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Divorce law blog

Keep Calm and Carry on Disclosing

22/10/2015   By: Nicola Rowlings

You cannot have failed to notice the media storm over Mrs Sharland and Mrs Gohil – the two wives who went all the way to the Supreme Court to overturn financial orders made in their divorce proceedings which had (it later transpired) been based on false and misleading information provided by their husbands.

In Mrs Sharland’s case, there was a significant dispute at the original trial over the value of her husband’s company. His accountants valued his shareholding at £7million; her accountant valued it at £32million. Significantly, both valuations were on the understanding that there were no immediate plans to sell the company or to float it on the stock market. Mrs Sharland wanted 50% of the family’s total assets (including her husband’s shareholding) because all the assets had been built up during their long marriage; Mr Sharland wanted to keep his shareholding to himself. In the end, they negotiated a settlement which gave Mrs Sharland £10million in cash and property and a 30% share of the net sale proceeds of the shareholding as and when the shares were sold. However, she very quickly discovered that Mr Sharland had lied to her and the court; he had been actively planning a public sale of the company, the value of which was now reported to be as high as $1billion.

In Mrs Gohil’s case, she had had serious misgivings about whether her former husband had fully disclosed his assets during their divorce. However, with apparent little in the way of money between them and desiring a finality in the litigation , she made a pragmatic decision to negotiate a settlement giving her £270,000. This was in 2004. Three years later, Mr Gohil was convicted of fraud and money laundering to the tune of £25million and sentenced to 10 years’ imprisonment. Mrs Gohil then began a long battle to unpick her original divorce settlement.

Whilst the facts in both cases are quite different, they do share the same theme – disclosure. Is it right for a husband or wife to lie about their financial and other circumstances when seeking to agree a financial settlement? And what happens if and when a court finds out that one of them has deliberately set out to deceive the other?

The Supreme Court, in Sharland and Gohil, has now answered these questions. It is clear that no one can get away with lying in divorce proceedings and, if they try, it is very likely that the court will re-open the financial settlement and re-distribute the assets more fairly. This is because any settlement which is later shown to be based on misrepresentation of the true facts of the parties’ finances must be scrapped as it is based essentially on fraud.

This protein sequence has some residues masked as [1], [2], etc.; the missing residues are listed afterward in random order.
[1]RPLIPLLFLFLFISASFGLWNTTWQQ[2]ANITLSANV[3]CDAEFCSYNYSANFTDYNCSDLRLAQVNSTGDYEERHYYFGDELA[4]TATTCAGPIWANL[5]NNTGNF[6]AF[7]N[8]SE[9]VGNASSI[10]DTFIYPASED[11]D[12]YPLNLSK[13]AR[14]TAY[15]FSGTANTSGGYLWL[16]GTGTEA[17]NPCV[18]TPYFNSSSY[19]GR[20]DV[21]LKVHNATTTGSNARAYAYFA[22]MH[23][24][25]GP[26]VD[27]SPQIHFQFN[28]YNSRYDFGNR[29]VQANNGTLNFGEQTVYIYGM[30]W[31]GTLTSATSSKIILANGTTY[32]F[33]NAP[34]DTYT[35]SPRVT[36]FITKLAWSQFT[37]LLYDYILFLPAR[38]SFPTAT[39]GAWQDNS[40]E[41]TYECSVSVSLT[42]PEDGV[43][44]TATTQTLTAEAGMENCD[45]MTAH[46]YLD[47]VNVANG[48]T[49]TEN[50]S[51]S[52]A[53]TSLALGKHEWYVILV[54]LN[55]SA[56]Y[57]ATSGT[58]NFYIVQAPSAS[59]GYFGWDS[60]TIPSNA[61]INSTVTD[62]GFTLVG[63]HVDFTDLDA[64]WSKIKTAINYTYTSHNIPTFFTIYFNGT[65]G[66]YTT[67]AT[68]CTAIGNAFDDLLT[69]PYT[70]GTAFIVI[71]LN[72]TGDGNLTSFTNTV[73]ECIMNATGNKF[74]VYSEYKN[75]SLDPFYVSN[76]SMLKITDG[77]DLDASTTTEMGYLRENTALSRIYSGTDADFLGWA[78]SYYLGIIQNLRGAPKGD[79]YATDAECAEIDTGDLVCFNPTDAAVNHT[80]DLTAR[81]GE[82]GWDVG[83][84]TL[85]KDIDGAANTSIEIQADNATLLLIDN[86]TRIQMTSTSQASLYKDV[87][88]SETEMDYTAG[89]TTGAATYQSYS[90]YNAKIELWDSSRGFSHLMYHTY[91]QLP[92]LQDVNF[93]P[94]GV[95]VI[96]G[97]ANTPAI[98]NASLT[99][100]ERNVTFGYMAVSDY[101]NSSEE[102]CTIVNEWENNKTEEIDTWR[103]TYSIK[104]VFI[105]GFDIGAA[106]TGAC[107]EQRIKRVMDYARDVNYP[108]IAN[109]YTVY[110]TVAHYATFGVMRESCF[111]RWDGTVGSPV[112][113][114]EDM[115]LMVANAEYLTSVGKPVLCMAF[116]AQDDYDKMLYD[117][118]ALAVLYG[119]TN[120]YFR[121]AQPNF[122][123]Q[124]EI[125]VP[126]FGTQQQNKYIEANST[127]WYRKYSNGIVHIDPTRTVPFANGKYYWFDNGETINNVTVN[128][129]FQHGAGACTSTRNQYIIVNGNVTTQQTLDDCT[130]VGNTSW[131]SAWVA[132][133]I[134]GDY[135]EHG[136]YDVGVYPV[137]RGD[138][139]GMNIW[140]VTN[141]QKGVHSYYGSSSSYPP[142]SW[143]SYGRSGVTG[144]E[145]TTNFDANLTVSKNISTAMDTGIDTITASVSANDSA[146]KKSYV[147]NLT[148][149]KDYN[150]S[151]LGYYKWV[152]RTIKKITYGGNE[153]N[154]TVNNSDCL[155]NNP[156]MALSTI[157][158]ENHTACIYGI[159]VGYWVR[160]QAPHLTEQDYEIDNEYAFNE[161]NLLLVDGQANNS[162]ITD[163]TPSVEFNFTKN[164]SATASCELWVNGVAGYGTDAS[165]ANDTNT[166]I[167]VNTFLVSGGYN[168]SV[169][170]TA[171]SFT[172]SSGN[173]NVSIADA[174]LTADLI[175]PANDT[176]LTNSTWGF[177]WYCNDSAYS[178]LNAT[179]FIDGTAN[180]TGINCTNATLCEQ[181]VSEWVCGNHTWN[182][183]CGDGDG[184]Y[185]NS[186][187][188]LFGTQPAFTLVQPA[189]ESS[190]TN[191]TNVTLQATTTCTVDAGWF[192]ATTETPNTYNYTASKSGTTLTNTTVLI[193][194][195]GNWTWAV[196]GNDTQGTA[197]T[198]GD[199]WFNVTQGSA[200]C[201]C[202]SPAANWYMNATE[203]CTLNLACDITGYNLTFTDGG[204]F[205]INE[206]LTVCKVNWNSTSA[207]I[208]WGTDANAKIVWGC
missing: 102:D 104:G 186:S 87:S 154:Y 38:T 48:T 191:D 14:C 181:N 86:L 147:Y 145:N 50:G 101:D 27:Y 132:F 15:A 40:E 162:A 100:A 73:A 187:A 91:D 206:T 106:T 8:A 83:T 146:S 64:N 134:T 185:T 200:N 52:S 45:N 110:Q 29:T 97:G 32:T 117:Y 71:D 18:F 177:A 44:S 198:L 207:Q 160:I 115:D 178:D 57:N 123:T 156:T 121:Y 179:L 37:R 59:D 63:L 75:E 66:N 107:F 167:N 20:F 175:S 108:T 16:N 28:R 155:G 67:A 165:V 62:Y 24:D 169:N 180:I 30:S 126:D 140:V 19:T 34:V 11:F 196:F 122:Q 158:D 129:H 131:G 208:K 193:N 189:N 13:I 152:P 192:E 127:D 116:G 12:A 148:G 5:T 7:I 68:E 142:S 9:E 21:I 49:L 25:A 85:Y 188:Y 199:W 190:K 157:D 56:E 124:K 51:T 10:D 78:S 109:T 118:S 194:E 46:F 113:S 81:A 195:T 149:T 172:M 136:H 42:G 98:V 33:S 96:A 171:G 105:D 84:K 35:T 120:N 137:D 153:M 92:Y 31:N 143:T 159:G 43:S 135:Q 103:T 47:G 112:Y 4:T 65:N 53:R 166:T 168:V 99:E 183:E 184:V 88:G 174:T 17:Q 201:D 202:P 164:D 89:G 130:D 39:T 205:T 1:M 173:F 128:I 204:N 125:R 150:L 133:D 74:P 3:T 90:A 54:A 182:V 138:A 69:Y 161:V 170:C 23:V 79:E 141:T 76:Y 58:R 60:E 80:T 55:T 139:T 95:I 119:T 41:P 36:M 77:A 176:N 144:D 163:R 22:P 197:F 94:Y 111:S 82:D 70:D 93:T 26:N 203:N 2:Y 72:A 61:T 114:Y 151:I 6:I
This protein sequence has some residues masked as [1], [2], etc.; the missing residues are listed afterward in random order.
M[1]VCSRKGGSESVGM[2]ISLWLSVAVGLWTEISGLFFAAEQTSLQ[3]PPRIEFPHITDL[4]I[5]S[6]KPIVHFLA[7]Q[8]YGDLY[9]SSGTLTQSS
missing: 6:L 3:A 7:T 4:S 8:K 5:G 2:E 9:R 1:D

So what does this mean for you if you are going through a divorce? Here are our three top tips to take away from the Supreme Court’s ruling.

Disclose, disclose, disclose
Divorcing couples owe a duty to each and to the court to provide full and frank disclosure of their circumstances. The Supreme Court is emphatic in underlining the importance of this fundamental principle. Without full disclosure, a fair financial settlement cannot be achieved. It is a safe bet that any lies told during proceedings will be found out in time. Non-disclosure is a ticking time-bomb. There is no time-bar on when a spouse can come back to court. It could be tomorrow; it could be in 30 years' time.

Remember that the duty to disclose continues all the way through the proceedings until a final financial order is made and you cannot wriggle out of it!

Fraud unravels all
Where someone does fraudulently or intentionally fail to disclose assets it will now be presumed that, had they disclosed fully, a different financial settlement would have been reached. This is a significant development. It places the burden on the “fraudster” to show that their non-disclosure made no difference to the make-up of the settlement rather than expecting the “victim” to show that the non-disclosed assets would have made a difference.

Crime and punishment
Up until now, there had been some husbands and wives who felt that non-disclosure was a gamble worth taking. The Family Court, they said, did not have tough enough sanctions in the event their non-disclosure was uncovered. The worst to expect was a costs order punishing their bad behaviour. Now, not only can non-disclosers expect to be at the wrong end of a potentially harsh costs order but they will also see their original financial settlement re-opened and re-examined afresh taking into account the non-disclosed assets.

Imagine having to go back to court because your financial order had to be scrapped due to you or your ex lying about their assets. Your legal costs will increase substantially (especially for the “fraudster”). Any payments that were made after the original order may be changed and, importantly, the delay in achieving finality after divorce (we’re talking potentially years here, not just months) would have a significant impact on you and your family. So if you are thinking about being less than honest in your divorce – think again! The consequences could be devastating.

You can read more about non-disclosure here: Hidden assets

Nicola Rowlings
Professional Support Lawyer

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